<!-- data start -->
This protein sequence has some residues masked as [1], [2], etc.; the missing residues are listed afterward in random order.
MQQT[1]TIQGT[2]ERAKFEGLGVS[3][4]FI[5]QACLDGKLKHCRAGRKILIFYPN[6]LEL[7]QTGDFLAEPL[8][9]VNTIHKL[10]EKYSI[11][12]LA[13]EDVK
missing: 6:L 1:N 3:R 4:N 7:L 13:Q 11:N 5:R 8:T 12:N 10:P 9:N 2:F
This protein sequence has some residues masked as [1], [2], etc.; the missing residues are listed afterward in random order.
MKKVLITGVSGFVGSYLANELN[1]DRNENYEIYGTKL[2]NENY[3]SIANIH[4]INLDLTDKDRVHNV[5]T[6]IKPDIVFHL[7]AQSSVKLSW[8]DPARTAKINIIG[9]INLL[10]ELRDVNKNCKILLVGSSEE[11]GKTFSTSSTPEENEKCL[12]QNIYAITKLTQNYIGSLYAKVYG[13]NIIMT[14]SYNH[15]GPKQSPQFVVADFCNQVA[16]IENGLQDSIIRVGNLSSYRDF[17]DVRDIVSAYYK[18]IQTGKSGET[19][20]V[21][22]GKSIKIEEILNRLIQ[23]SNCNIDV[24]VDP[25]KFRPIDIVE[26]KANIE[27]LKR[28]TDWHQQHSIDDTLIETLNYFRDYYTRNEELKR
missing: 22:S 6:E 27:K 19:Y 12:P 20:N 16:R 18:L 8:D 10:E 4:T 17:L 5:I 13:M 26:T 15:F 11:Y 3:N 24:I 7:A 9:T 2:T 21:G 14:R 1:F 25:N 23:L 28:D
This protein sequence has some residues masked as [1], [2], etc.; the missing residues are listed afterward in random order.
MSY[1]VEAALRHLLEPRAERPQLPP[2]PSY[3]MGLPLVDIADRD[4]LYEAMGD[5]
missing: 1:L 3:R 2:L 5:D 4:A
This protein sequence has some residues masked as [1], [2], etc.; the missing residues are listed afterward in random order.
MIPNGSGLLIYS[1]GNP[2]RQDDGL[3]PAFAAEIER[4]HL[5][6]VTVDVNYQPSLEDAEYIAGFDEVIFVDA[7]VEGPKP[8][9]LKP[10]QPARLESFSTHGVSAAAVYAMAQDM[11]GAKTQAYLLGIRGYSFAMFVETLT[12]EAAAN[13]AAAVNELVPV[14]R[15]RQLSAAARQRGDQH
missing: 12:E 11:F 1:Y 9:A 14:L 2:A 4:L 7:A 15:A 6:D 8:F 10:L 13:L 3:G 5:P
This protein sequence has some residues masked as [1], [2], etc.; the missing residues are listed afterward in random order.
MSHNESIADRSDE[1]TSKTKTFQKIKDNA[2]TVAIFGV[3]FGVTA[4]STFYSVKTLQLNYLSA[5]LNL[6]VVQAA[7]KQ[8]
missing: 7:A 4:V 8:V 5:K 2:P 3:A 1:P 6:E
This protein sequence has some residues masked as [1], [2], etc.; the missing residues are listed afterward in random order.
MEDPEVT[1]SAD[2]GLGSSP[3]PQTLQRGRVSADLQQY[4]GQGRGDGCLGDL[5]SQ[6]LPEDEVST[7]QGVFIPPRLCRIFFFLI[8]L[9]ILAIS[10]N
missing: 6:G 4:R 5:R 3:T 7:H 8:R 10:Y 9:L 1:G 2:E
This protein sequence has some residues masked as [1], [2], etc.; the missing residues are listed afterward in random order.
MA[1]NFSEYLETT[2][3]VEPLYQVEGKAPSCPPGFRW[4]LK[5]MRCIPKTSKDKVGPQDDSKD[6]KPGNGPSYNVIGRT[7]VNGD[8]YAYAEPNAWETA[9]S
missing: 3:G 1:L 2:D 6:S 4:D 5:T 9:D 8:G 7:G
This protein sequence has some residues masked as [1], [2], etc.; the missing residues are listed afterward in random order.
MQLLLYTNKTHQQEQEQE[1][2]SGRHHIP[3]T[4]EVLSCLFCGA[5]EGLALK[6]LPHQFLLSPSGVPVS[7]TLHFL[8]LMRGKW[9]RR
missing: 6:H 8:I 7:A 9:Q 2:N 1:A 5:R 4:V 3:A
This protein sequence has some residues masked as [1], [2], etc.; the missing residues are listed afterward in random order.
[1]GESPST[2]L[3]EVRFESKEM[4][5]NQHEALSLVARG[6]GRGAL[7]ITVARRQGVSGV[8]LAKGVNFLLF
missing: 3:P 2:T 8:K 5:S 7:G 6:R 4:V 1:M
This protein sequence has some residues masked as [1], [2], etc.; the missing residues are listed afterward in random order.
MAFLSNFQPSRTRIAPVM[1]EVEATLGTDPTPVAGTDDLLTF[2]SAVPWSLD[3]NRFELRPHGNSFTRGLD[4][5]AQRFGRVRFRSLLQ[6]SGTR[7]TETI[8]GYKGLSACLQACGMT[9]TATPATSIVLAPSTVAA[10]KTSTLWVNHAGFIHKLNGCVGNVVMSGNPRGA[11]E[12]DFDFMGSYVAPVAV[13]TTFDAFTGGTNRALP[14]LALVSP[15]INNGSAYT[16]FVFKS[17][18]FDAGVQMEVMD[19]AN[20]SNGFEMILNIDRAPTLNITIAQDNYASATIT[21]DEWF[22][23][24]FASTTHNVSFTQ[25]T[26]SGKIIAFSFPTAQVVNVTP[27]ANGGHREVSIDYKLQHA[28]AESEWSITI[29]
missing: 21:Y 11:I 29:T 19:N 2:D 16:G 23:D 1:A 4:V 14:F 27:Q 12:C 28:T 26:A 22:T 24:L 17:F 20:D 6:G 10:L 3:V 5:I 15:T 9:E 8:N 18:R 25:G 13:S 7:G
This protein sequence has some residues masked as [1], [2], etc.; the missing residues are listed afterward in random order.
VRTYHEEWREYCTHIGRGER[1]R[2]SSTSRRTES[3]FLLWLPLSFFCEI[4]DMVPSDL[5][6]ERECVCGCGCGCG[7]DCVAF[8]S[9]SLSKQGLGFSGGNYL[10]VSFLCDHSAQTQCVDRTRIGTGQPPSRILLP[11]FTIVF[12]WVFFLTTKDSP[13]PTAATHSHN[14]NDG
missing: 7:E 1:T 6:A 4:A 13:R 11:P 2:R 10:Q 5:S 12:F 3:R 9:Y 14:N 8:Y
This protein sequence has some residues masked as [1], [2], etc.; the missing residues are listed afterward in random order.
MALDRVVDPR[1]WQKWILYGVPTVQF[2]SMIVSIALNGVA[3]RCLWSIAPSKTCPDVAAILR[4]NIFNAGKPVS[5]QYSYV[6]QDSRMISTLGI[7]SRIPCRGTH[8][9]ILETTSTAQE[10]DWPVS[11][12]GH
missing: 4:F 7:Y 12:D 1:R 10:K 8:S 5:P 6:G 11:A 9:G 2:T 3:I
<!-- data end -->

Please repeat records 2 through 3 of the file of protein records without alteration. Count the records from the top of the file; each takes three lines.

This protein sequence has some residues masked as [1], [2], etc.; the missing residues are listed afterward in random order.
MKKVLITGVSGFVGSYLANELN[1]DRNENYEIYGTKL[2]NENY[3]SIANIH[4]INLDLTDKDRVHNV[5]T[6]IKPDIVFHL[7]AQSSVKLSW[8]DPARTAKINIIG[9]INLL[10]ELRDVNKNCKILLVGSSEE[11]GKTFSTSSTPEENEKCL[12]QNIYAITKLTQNYIGSLYAKVYG[13]NIIMT[14]SYNH[15]GPKQSPQFVVADFCNQVA[16]IENGLQDSIIRVGNLSSYRDF[17]DVRDIVSAYYK[18]IQTGKSGET[19][20]V[21][22]GKSIKIEEILNRLIQ[23]SNCNIDV[24]VDP[25]KFRPIDIVE[26]KANIE[27]LKR[28]TDWHQQHSIDDTLIETLNYFRDYYTRNEELKR
missing: 22:S 6:E 27:K 19:Y 12:P 20:N 16:R 18:L 8:D 10:E 4:T 17:L 5:I 13:M 26:T 15:F 11:Y 3:N 24:I 7:A 9:T 2:T 21:G 14:R 1:F 25:N 23:L 28:D
This protein sequence has some residues masked as [1], [2], etc.; the missing residues are listed afterward in random order.
MSY[1]VEAALRHLLEPRAERPQLPP[2]PSY[3]MGLPLVDIADRD[4]LYEAMGD[5]
missing: 1:L 3:R 2:L 5:D 4:A